October 17, 2001

Darkness On Midnight Madness

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Saturday Oct. 13 at 12:01 a.m., the NCAA opened the floodgates. That was the first moment at which college basketball teams could hold official practices. At that second in arenas across the country, the mania that is the collegiate basketball season began as teams took to the courts urged on by the frenzied cheers of fans and students. The event is known as Midnight Madness.

Midnight Madness is the annual festival of basketball insanity to hype the teams and help set the tone for the season to come. It gives coaches and players the earliest start possible, and it gives the fans a chance to show their spirit and catch a sneak peek at their team.

The festivities often include intersquad scrimmages, shooting contests, games and prizes ranging from simple gift certificates to the extravagant package of free books, room and board given to a Cincinnati student after he hit a half court shot in 1994.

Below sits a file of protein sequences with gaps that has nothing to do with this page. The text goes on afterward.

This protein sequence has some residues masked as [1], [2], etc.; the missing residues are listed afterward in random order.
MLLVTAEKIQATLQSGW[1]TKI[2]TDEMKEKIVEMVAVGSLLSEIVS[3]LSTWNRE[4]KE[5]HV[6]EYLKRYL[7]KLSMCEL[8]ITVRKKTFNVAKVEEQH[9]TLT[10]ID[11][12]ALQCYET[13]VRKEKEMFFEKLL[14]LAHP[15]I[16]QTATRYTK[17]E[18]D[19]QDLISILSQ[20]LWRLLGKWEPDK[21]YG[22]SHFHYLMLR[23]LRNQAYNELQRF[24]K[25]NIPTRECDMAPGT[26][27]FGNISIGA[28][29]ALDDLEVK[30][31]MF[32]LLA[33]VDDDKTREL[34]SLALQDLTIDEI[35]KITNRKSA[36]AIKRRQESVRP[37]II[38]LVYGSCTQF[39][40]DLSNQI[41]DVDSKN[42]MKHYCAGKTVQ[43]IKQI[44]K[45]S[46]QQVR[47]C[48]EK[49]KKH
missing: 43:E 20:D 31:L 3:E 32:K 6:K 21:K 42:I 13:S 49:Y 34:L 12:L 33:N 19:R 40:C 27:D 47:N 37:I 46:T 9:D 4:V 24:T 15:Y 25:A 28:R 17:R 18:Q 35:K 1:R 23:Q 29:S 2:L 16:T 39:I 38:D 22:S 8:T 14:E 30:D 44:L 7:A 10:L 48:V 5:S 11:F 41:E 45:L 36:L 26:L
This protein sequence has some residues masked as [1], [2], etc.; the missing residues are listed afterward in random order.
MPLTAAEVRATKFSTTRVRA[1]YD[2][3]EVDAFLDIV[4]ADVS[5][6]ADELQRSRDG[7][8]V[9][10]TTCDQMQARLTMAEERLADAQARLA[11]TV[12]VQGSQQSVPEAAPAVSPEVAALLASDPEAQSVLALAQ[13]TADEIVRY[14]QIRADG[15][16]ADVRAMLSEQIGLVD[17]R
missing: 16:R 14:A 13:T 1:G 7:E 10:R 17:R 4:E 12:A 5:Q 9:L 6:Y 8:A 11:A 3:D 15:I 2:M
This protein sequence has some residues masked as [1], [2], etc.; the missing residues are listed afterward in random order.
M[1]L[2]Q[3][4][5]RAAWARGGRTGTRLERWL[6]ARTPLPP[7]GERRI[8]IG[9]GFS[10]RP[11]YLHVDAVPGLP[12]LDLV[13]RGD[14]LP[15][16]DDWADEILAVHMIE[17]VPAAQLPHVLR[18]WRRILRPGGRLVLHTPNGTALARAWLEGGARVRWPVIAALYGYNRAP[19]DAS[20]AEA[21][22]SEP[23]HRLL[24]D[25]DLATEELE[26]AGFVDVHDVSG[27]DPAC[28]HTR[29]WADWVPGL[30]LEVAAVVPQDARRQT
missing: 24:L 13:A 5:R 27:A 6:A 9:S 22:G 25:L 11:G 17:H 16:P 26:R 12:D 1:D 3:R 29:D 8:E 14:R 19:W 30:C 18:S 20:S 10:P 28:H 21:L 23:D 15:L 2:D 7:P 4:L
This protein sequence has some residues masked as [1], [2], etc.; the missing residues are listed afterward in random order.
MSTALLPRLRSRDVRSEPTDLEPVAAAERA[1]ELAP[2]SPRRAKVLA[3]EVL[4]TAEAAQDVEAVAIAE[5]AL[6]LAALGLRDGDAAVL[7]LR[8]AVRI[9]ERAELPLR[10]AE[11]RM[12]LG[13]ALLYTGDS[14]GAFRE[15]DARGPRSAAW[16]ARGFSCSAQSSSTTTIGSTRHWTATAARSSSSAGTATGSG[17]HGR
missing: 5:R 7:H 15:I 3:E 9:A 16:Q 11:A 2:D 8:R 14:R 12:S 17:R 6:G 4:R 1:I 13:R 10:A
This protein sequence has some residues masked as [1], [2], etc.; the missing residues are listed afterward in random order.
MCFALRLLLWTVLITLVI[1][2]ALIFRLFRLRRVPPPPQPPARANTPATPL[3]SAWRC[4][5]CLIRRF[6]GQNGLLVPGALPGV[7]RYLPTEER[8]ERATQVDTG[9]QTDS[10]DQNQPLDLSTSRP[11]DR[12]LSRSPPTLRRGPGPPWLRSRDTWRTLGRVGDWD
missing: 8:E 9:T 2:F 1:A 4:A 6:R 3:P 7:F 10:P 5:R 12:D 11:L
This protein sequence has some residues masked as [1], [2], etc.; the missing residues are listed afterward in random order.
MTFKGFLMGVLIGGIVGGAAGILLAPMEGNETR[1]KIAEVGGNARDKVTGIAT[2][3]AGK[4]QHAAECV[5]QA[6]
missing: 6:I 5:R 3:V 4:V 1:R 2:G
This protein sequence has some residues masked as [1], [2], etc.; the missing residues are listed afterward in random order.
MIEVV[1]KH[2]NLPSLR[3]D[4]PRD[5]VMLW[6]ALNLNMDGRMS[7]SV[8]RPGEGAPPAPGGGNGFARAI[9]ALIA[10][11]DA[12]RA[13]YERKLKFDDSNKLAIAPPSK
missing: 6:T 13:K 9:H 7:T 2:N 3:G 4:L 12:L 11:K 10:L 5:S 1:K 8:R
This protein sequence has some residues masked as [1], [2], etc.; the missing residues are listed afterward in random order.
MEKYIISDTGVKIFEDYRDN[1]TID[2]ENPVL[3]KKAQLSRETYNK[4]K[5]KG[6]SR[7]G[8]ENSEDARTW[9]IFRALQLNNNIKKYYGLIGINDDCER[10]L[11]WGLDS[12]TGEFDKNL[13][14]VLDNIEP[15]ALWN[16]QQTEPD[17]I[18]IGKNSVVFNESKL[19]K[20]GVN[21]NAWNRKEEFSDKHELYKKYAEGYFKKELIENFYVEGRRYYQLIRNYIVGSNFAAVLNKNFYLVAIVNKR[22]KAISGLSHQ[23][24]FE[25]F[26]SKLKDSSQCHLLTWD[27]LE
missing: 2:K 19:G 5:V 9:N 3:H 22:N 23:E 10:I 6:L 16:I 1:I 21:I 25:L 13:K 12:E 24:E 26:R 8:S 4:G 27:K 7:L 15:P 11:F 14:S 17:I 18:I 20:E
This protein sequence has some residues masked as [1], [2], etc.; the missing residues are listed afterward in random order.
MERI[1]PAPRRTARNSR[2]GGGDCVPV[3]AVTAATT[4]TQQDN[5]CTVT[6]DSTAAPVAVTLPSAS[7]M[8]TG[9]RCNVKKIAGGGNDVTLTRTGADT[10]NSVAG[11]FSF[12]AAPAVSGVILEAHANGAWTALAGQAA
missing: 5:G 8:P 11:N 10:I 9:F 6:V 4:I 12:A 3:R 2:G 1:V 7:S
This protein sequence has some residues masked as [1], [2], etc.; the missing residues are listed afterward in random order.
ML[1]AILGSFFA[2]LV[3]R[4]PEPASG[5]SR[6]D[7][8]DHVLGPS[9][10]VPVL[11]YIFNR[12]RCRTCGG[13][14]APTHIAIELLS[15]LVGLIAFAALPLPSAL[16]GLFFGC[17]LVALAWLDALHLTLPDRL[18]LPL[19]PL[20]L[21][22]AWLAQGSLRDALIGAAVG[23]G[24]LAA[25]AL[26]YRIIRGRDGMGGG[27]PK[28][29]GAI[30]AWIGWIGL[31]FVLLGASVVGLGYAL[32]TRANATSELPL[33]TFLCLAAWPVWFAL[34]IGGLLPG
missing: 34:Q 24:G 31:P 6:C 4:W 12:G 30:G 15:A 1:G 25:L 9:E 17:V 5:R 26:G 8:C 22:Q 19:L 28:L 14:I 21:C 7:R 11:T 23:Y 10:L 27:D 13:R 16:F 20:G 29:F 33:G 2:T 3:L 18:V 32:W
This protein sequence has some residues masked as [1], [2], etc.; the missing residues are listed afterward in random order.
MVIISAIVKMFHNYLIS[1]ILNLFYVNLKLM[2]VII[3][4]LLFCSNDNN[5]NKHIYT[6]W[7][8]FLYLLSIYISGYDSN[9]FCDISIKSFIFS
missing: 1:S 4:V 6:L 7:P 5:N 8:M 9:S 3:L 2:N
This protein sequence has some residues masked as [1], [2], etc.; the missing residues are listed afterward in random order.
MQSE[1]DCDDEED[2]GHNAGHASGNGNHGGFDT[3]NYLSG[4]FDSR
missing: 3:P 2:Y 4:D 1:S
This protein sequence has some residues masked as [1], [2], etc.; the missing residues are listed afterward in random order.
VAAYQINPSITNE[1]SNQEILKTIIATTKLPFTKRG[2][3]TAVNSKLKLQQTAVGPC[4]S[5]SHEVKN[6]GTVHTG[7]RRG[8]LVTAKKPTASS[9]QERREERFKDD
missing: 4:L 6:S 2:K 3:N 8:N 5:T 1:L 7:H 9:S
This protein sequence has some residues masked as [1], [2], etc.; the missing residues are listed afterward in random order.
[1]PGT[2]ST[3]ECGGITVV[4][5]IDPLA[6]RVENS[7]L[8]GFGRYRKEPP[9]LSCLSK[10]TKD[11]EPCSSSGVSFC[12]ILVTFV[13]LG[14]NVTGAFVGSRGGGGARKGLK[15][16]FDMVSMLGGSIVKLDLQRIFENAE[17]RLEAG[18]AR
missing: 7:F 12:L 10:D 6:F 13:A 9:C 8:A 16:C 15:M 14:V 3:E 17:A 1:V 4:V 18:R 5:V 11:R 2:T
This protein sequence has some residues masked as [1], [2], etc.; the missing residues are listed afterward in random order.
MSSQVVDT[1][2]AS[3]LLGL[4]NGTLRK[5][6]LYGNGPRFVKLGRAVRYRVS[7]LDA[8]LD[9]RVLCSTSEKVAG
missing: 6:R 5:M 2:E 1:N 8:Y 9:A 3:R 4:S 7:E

Cornell participated in the tradition in 2000 with events that included a student dunk contest and a car giveaway. However, this year Newman Arena was quiet for the start of the basketball season this past Saturday.

The lack of celebration wasn’t the result of anything sinister though. According to men’s basketball head coach Steve Donahue, the reason is quite simple. The athletic department’s new marketing director, Jeff Hall, was hired too late to properly put the event together.

Donahue said he enjoys Midnight Madness though, and despite sparse attendance last year, he said it will very likely return next year.

Freshman Chris Vandenberg looks forward to the event in the future.

“It’s a great way for the fans to see what’s going to happen [with the team],” he said. “We could turn Cornell into a basketball school.”

Without the presence of fans or the media, the team did hold its first practice of the season Saturday morning at 8 a.m. It plays its inaugural game Nov. 16 at Canisius.

“I’m real pleased with the level of effort put out in practice so far,” Donahue said.

He points to new faces, more enthusiasm and “taller guys” as signs of the Red’s program on the rise. The team is working hard to make the Midnight Madness celebration a must see event in years to come. It’s one more step towards the rise of Cornell’s basketball program.

Archived article by Matt James